Winter vegetables

It’s already time for winter vegetables to be growing in the garden, and I sowed the winter lettuces at the weekend.  Winter Crop and Winter Density – one a cos type and one a looser, more butterhead type.  I did them last year and put cloches over the ones out in the soil and they did really well, not looking like much but coping with all the snow and sub-zero temperatures (although ours werent as low as some) and then producing really good lettuces.  The ones I sowed in a trough under cover looked great as seedlings and through the snow but as soon as the better weather came they just rotted away, which was sad.

I sowed some radicchio (chicory) at the beginning of August and planted out about fifteen plants at the weekend too.  They went out just before we had some heavy rainstorms but they coped well and are looking healthy.  I also sowed some endive (frisee) in the soil a few weeks earlier and those are coming up nicely, but the extra fennel only showed one seedling and the corn salad has disappeared entirely.  I’ll give them a little longer but they look like the space may be just right for the winter lettuce to be planted out in.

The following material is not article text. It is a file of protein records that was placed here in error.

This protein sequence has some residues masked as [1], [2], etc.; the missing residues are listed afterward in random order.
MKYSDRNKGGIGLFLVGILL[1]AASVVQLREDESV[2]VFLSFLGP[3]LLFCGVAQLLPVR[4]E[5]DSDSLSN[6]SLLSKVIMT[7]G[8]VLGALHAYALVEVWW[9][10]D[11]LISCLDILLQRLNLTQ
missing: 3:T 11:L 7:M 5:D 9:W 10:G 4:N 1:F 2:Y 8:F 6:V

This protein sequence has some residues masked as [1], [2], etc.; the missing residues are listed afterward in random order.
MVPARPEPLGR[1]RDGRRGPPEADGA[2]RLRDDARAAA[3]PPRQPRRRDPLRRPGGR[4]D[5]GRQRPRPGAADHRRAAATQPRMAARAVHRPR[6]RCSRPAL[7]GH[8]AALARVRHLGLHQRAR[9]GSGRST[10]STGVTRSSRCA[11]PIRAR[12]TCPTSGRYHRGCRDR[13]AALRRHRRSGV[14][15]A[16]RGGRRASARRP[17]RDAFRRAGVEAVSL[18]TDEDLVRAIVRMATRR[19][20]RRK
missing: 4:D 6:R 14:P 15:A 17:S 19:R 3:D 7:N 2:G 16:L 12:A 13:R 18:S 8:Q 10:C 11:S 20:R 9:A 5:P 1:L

In my ‘winter ‘ bed the celeriac is growng well and I occasionally thin them out slightly as the guinea pigs love the leaves.  There is swiss chard growing next to them and the two should go right up to Christmas and the celeriac longer than that if I protect the roots from hard frost.   I also have a few beetroot and some rocket in that bed, but they’ll proably be finished in the autumn.  The broccoli bed is full of dragon (Tuscan) kale and winter/spring broccoli and I’m thinning those too, again to the delight of the guinea pigs who are particularly fond of black kale, but I also have a great sort of kale pesto recipe so I use the thinnings too!

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One thought on “Winter vegetables

  1. I’ve added a picture to this post, showing the Winter lettuce planted out in the centre bed, surrounded by ruby chard on the left, silver chard on the right (one was picked early, the other left to mature to go through winter) and cuttings of lavender and below that, the radicchio, which is just out of sight. I remember to water them through this hot weather but they look to be thriving so far. Fingers crossed.

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